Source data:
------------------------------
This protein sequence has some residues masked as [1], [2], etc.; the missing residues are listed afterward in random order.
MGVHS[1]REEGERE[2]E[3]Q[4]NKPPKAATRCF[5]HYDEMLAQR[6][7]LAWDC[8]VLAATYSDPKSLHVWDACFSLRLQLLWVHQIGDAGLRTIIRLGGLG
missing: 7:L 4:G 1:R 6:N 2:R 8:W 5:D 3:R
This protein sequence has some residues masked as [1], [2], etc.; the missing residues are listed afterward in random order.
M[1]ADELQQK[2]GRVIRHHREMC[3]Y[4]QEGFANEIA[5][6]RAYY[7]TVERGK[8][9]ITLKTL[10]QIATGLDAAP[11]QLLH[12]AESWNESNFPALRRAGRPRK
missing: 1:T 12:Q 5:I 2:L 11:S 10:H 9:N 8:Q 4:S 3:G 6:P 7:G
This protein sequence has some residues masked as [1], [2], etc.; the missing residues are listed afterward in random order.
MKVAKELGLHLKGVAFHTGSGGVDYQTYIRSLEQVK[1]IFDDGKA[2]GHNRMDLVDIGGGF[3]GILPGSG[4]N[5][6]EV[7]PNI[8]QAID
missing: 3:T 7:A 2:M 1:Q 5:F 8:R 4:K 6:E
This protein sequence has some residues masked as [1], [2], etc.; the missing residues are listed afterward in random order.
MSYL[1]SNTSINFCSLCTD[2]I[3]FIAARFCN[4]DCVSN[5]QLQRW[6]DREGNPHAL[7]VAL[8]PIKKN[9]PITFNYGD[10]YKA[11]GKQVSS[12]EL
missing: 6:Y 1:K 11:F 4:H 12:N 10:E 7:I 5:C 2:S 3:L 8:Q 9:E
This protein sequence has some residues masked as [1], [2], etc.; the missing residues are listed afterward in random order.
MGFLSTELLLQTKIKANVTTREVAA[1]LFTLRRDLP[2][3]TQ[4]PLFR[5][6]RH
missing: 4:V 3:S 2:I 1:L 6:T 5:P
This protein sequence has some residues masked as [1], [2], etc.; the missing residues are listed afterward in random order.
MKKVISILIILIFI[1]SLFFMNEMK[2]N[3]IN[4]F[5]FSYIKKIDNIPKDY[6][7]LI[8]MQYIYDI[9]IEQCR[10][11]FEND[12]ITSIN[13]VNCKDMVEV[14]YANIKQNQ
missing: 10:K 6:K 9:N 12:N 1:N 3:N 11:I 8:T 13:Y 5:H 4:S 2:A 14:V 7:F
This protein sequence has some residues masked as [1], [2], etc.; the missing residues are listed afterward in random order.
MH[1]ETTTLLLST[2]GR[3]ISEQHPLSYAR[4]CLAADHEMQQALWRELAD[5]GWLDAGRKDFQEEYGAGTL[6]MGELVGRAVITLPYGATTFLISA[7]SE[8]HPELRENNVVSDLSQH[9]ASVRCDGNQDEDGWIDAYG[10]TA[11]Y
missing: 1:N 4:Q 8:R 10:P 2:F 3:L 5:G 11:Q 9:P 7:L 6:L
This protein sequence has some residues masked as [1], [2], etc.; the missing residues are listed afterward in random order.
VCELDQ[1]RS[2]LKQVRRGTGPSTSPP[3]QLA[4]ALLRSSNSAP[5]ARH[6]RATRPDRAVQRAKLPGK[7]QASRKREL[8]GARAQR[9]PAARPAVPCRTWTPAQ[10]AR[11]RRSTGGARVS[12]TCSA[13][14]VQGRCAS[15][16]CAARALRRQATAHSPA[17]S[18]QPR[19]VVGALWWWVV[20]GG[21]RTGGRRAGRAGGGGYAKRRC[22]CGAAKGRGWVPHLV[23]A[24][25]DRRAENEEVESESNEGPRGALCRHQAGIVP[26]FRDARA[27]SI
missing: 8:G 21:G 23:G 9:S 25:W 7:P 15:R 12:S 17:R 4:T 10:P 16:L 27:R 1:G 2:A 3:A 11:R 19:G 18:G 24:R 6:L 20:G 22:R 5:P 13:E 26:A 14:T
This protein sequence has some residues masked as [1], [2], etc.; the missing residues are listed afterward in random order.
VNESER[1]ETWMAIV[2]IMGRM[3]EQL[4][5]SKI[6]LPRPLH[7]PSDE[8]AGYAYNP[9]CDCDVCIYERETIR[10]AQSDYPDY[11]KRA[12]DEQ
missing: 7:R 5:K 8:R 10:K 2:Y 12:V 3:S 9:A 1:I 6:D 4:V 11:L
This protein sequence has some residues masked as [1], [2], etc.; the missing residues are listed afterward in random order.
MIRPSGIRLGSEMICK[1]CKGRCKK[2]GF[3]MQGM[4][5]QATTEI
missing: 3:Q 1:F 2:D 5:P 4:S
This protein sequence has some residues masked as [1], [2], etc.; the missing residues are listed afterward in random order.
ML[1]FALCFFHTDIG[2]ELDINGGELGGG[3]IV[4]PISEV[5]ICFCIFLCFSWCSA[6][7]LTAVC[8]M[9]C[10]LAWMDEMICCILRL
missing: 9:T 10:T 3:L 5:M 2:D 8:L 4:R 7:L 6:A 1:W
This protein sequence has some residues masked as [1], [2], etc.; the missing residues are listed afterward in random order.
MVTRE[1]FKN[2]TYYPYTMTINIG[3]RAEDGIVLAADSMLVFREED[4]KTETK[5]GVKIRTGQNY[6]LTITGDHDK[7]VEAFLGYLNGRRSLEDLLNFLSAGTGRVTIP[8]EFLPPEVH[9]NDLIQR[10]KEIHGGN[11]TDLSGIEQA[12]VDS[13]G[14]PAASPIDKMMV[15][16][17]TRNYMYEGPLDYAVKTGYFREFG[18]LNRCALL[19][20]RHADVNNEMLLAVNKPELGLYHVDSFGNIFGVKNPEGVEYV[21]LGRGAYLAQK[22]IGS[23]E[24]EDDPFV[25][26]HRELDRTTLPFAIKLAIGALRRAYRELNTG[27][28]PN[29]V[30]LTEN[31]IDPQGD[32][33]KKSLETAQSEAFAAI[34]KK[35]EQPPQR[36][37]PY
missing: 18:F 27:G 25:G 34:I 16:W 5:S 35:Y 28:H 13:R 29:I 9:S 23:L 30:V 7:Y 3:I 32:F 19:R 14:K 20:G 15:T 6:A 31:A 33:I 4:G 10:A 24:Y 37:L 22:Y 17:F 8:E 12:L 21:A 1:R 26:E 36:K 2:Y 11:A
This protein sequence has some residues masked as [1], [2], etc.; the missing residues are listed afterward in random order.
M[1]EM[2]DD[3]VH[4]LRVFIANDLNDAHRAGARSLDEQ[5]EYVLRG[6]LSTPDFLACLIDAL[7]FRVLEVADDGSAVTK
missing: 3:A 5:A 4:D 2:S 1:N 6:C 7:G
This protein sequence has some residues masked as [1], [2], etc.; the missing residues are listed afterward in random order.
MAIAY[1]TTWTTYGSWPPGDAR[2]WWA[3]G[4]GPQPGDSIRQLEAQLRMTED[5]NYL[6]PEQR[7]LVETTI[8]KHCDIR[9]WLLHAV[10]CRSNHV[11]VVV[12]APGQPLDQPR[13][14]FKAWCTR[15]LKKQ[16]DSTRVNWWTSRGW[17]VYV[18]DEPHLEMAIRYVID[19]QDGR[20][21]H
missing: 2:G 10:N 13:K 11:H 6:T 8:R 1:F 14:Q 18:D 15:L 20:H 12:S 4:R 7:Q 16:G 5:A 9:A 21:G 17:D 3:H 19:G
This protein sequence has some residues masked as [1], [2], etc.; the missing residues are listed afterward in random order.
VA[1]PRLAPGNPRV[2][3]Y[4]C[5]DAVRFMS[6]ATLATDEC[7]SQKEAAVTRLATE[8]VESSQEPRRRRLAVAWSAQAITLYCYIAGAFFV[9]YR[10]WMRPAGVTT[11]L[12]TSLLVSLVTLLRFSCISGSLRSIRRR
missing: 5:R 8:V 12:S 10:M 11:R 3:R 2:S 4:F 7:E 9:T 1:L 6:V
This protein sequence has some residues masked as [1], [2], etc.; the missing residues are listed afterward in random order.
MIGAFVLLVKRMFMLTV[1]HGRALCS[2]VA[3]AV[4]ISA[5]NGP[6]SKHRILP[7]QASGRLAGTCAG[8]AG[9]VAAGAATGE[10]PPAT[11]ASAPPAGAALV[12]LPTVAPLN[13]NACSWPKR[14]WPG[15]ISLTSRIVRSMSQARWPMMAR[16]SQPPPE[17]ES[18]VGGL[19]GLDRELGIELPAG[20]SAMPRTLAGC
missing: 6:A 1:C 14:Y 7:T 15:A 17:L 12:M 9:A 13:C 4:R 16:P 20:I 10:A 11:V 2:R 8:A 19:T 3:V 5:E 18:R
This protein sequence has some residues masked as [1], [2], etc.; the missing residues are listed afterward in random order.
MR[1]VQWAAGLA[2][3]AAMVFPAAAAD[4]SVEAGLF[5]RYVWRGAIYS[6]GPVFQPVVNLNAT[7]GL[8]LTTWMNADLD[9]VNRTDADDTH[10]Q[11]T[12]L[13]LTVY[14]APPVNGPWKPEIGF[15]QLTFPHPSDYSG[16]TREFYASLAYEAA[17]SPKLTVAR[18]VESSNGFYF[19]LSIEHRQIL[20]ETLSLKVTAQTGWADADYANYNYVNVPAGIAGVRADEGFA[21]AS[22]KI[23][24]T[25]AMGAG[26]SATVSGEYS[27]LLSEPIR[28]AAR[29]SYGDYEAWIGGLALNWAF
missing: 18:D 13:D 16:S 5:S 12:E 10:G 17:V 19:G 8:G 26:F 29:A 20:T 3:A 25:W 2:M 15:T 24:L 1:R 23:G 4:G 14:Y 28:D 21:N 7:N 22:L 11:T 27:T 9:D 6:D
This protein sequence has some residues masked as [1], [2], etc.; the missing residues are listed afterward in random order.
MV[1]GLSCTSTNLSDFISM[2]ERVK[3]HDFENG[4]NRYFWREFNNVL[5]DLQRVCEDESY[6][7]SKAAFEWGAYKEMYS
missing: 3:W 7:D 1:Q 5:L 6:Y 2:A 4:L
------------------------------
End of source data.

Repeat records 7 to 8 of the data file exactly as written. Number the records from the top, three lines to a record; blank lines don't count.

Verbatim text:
This protein sequence has some residues masked as [1], [2], etc.; the missing residues are listed afterward in random order.
MH[1]ETTTLLLST[2]GR[3]ISEQHPLSYAR[4]CLAADHEMQQALWRELAD[5]GWLDAGRKDFQEEYGAGTL[6]MGELVGRAVITLPYGATTFLISA[7]SE[8]HPELRENNVVSDLSQH[9]ASVRCDGNQDEDGWIDAYG[10]TA[11]Y
missing: 1:N 4:Q 8:R 10:P 2:F 3:L 5:G 11:Q 9:P 7:L 6:L
This protein sequence has some residues masked as [1], [2], etc.; the missing residues are listed afterward in random order.
VCELDQ[1]RS[2]LKQVRRGTGPSTSPP[3]QLA[4]ALLRSSNSAP[5]ARH[6]RATRPDRAVQRAKLPGK[7]QASRKREL[8]GARAQR[9]PAARPAVPCRTWTPAQ[10]AR[11]RRSTGGARVS[12]TCSA[13][14]VQGRCAS[15][16]CAARALRRQATAHSPA[17]S[18]QPR[19]VVGALWWWVV[20]GG[21]RTGGRRAGRAGGGGYAKRRC[22]CGAAKGRGWVPHLV[23]A[24][25]DRRAENEEVESESNEGPRGALCRHQAGIVP[26]FRDARA[27]SI
missing: 8:G 21:G 23:G 9:S 25:W 7:P 15:R 12:S 17:R 4:T 10:P 16:L 27:R 1:G 2:A 3:A 11:R 19:G 18:G 24:R 6:L 20:G 22:R 5:P 13:E 26:A 14:T